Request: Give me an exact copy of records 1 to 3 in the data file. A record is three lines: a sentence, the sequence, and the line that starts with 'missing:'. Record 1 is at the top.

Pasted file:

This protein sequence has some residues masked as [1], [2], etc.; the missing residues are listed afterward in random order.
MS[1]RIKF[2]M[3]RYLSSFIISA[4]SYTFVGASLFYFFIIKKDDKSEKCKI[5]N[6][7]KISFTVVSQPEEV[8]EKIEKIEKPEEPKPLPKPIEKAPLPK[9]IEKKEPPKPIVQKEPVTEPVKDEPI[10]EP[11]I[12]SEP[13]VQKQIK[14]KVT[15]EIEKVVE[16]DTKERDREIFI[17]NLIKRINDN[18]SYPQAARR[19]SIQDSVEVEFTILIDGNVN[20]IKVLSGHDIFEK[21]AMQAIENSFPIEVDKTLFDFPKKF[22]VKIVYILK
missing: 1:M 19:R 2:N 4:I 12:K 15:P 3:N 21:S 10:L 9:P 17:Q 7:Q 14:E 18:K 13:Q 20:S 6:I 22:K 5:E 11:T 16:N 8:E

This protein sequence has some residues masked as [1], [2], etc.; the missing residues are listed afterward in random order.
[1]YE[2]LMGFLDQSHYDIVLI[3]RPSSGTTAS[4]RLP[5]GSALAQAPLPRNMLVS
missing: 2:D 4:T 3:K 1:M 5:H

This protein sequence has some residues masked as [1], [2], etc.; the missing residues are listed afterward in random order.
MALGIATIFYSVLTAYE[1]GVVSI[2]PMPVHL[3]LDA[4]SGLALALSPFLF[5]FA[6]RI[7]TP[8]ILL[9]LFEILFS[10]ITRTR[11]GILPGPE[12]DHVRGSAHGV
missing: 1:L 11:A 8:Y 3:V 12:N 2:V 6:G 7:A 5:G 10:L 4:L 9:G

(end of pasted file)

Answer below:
This protein sequence has some residues masked as [1], [2], etc.; the missing residues are listed afterward in random order.
MS[1]RIKF[2]M[3]RYLSSFIISA[4]SYTFVGASLFYFFIIKKDDKSEKCKI[5]N[6][7]KISFTVVSQPEEV[8]EKIEKIEKPEEPKPLPKPIEKAPLPK[9]IEKKEPPKPIVQKEPVTEPVKDEPI[10]EP[11]I[12]SEP[13]VQKQIK[14]KVT[15]EIEKVVE[16]DTKERDREIFI[17]NLIKRINDN[18]SYPQAARR[19]SIQDSVEVEFTILIDGNVN[20]IKVLSGHDIFEK[21]AMQAIENSFPIEVDKTLFDFPKKF[22]VKIVYILK
missing: 1:M 19:R 2:N 4:I 12:K 15:P 3:N 21:S 10:L 9:P 17:Q 7:Q 14:E 18:K 13:Q 20:S 6:I 22:K 5:E 11:T 16:N 8:E

This protein sequence has some residues masked as [1], [2], etc.; the missing residues are listed afterward in random order.
[1]YE[2]LMGFLDQSHYDIVLI[3]RPSSGTTAS[4]RLP[5]GSALAQAPLPRNMLVS
missing: 2:D 4:T 3:K 1:M 5:H

This protein sequence has some residues masked as [1], [2], etc.; the missing residues are listed afterward in random order.
MALGIATIFYSVLTAYE[1]GVVSI[2]PMPVHL[3]LDA[4]SGLALALSPFLF[5]FA[6]RI[7]TP[8]ILL[9]LFEILFS[10]ITRTR[11]GILPGPE[12]DHVRGSAHGV
missing: 1:L 11:A 8:Y 3:V 12:N 2:V 6:G 7:A 5:G 10:L 4:L 9:G